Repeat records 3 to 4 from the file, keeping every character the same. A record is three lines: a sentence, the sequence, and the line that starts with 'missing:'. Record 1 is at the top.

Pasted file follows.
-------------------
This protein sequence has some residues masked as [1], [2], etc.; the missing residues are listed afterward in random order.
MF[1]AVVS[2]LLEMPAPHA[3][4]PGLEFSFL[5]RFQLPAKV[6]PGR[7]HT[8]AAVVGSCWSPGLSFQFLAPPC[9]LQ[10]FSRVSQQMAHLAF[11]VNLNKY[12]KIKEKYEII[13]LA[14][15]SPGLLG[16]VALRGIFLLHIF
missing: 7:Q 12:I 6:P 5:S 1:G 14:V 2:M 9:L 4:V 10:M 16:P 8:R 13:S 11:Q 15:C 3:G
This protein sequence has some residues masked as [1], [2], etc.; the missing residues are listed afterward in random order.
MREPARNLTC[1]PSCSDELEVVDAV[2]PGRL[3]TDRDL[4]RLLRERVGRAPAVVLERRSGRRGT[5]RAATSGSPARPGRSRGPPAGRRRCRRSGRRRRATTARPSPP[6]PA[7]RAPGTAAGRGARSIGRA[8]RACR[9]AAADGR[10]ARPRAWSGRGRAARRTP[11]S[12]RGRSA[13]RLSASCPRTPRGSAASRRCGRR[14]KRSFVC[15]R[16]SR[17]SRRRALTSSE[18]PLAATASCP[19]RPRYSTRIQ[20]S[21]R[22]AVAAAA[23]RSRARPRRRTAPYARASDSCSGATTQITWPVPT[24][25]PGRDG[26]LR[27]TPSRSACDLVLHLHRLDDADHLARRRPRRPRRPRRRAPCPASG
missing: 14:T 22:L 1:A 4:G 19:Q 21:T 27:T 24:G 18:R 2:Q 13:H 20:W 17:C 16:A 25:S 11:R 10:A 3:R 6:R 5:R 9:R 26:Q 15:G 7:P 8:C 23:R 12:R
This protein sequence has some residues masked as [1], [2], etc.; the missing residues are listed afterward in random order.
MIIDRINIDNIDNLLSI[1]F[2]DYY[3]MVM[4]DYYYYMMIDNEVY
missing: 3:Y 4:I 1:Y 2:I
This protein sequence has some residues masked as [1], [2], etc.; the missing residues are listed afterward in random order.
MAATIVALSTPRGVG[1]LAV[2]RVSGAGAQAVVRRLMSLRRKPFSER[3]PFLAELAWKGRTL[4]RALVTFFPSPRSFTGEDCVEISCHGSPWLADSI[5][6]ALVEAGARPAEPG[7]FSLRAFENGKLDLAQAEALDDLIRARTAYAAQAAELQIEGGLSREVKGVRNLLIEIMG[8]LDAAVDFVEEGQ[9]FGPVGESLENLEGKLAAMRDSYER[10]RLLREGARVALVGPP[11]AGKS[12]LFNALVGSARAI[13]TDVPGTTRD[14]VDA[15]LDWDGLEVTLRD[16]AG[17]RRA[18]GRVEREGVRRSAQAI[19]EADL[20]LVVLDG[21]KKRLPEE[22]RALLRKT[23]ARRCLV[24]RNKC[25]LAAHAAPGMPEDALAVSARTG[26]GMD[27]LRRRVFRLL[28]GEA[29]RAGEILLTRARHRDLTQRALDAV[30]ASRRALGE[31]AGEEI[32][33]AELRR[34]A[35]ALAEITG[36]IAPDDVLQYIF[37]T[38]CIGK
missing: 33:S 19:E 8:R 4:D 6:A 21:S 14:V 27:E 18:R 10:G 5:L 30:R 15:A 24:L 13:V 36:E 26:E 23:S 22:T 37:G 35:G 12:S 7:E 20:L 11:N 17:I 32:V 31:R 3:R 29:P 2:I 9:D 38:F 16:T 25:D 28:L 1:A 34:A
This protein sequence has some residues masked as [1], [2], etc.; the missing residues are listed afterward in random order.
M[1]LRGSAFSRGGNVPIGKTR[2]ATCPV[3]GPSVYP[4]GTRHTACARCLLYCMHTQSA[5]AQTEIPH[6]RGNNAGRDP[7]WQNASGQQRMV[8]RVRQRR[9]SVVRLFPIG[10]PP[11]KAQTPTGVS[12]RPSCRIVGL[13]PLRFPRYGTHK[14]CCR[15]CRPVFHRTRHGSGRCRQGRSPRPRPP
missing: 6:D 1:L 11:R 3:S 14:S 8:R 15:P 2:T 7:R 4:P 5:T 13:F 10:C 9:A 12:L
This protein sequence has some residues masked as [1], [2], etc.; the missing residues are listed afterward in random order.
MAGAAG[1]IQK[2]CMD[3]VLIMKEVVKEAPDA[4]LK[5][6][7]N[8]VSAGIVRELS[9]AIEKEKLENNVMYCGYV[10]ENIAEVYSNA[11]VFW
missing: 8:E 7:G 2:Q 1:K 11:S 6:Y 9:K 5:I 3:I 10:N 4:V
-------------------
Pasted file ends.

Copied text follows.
This protein sequence has some residues masked as [1], [2], etc.; the missing residues are listed afterward in random order.
MIIDRINIDNIDNLLSI[1]F[2]DYY[3]MVM[4]DYYYYMMIDNEVY
missing: 3:Y 4:I 1:Y 2:I
This protein sequence has some residues masked as [1], [2], etc.; the missing residues are listed afterward in random order.
MAATIVALSTPRGVG[1]LAV[2]RVSGAGAQAVVRRLMSLRRKPFSER[3]PFLAELAWKGRTL[4]RALVTFFPSPRSFTGEDCVEISCHGSPWLADSI[5][6]ALVEAGARPAEPG[7]FSLRAFENGKLDLAQAEALDDLIRARTAYAAQAAELQIEGGLSREVKGVRNLLIEIMG[8]LDAAVDFVEEGQ[9]FGPVGESLENLEGKLAAMRDSYER[10]RLLREGARVALVGPP[11]AGKS[12]LFNALVGSARAI[13]TDVPGTTRD[14]VDA[15]LDWDGLEVTLRD[16]AG[17]RRA[18]GRVEREGVRRSAQAI[19]EADL[20]LVVLDG[21]KKRLPEE[22]RALLRKT[23]ARRCLV[24]RNKC[25]LAAHAAPGMPEDALAVSARTG[26]GMD[27]LRRRVFRLL[28]GEA[29]RAGEILLTRARHRDLTQRALDAV[30]ASRRALGE[31]AGEEI[32][33]AELRR[34]A[35]ALAEITG[36]IAPDDVLQYIF[37]T[38]CIGK
missing: 33:S 19:E 8:R 4:D 6:A 21:S 14:V 27:E 18:R 10:G 5:L 30:R 15:A 24:L 13:V 36:E 26:E 23:S 22:T 37:G 35:G 12:S 7:E 20:L 11:N 17:I 32:V 31:R 3:R 29:P 2:I 9:D 38:F 16:T 25:D 28:L 1:A 34:A